• Foster lasting relationships with potential candidates, which can help companies build a foundation of diversity long-term

Companies that rely on a traditional list of personal networks for director candidates run the risk of perpetuating a lack of board gender diversity. On the other hand, the use of search firms may produce board candidates who may be highly qualified, but are not particularly suited to the culture or personal dynamics of the board. Organizations should seek a balance of diverse candidates who have the right mix of prior board experience and expertise. This is especially important for candidates who may be transplants to the region.

What Board Gender Diversity Means for the Future

In order for shareholders to effectively exercise their voices, they need to know important information about their company’s directors that is not always accessible. Shareholders also need to understand how each director’s skill set and career background complement  the company’s overall aims and strategies. This will produce more effective board refreshment in the long run.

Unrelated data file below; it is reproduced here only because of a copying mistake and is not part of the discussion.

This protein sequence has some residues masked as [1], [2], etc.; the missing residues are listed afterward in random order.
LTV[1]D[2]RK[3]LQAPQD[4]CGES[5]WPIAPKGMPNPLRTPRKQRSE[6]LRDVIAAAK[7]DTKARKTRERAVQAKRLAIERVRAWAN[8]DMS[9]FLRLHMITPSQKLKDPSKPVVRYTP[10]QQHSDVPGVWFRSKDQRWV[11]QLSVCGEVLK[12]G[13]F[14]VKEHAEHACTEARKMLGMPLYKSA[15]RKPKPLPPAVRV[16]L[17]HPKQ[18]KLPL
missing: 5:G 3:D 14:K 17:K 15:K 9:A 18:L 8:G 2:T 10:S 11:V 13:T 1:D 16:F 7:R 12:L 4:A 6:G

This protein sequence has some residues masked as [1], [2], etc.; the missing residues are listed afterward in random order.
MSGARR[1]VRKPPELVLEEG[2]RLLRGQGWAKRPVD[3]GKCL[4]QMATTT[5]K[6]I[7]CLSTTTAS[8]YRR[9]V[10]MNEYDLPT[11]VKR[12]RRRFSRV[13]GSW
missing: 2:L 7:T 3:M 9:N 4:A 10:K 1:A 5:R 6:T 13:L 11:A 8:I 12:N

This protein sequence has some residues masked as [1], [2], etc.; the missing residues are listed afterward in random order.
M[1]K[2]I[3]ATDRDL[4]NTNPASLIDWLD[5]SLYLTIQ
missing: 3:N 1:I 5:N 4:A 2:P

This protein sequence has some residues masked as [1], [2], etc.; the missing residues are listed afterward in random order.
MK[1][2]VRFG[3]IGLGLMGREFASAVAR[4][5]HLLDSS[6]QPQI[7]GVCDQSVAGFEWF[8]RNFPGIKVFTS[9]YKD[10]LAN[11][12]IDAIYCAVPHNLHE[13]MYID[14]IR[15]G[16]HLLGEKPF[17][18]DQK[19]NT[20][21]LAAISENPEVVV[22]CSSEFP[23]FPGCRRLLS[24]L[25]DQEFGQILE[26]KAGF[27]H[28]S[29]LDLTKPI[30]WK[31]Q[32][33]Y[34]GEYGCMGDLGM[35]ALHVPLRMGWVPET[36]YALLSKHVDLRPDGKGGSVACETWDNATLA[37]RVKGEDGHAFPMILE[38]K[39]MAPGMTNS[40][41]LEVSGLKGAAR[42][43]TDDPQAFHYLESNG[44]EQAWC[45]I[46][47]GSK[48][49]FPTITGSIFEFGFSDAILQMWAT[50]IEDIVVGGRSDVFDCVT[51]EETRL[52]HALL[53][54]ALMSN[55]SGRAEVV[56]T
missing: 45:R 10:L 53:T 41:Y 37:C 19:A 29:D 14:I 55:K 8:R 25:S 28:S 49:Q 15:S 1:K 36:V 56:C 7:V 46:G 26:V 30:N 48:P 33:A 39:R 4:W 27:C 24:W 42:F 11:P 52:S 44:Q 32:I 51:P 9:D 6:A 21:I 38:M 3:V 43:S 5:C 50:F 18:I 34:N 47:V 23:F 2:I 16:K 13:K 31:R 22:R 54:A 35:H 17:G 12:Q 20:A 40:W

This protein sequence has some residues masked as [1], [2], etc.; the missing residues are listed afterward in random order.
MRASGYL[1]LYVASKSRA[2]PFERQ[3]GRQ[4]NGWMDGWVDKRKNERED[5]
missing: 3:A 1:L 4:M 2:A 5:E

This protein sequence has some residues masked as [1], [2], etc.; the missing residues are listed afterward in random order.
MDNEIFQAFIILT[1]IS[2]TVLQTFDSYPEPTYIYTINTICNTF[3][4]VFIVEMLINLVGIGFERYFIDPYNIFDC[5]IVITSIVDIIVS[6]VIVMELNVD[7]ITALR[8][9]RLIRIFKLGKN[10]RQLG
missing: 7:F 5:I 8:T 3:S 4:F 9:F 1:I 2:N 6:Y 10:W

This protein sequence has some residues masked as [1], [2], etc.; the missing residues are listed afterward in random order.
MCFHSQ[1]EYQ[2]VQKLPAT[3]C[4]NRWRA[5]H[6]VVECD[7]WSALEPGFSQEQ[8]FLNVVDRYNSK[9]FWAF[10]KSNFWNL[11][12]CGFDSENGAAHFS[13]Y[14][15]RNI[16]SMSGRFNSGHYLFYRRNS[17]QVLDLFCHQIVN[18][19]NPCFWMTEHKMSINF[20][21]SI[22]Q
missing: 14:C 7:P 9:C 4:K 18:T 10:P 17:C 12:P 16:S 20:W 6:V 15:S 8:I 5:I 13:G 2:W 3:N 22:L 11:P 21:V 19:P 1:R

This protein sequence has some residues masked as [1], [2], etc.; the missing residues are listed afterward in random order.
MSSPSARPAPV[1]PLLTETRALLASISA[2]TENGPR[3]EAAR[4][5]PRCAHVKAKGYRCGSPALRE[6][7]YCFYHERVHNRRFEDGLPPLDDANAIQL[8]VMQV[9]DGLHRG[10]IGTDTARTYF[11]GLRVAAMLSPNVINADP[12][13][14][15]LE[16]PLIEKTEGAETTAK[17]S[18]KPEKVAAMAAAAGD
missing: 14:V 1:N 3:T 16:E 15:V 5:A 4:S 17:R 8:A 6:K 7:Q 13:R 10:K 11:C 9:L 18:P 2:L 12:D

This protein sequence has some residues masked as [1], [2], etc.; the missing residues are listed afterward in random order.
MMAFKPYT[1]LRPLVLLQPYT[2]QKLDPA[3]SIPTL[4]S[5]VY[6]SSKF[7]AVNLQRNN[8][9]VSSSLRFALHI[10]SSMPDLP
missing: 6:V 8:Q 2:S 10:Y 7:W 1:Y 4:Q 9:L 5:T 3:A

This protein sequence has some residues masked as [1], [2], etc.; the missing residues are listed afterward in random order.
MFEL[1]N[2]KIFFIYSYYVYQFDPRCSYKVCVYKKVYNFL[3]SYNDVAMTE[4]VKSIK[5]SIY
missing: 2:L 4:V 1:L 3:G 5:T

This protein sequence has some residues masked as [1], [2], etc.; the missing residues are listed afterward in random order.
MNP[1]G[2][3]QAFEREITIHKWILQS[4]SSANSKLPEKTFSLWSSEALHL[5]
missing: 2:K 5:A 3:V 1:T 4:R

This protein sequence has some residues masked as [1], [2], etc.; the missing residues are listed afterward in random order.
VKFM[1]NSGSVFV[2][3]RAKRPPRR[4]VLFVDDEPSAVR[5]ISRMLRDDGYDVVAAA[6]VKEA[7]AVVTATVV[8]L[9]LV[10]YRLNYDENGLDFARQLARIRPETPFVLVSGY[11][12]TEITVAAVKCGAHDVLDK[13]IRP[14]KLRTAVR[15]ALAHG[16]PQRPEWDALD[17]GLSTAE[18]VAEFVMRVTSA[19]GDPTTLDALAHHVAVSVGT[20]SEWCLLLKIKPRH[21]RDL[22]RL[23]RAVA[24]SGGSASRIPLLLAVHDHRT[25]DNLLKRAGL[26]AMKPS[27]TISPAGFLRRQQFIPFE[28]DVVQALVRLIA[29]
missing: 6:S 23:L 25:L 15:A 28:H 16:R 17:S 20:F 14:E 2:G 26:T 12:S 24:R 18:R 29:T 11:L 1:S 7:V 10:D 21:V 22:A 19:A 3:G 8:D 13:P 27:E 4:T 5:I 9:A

Transparency in reporting board composition can strengthen board oversight and nurture more meaningful engagement with shareholders, which will ultimately help to secure sustainable value for investors. 

At Kessler Topaz, we work closely with corporate governance experts and other advocates to positively impact board composition and function. We have assisted our clients in implementing creative, effective changes in areas such as director nominations and selections, election procedures, and succession planning. 

Board composition is a complex matter that can have far-reaching effects on organizational performance. If you have any questions or concerns regarding board diversity, corporate governance, or other matters, contact us today at Kessler Topaz.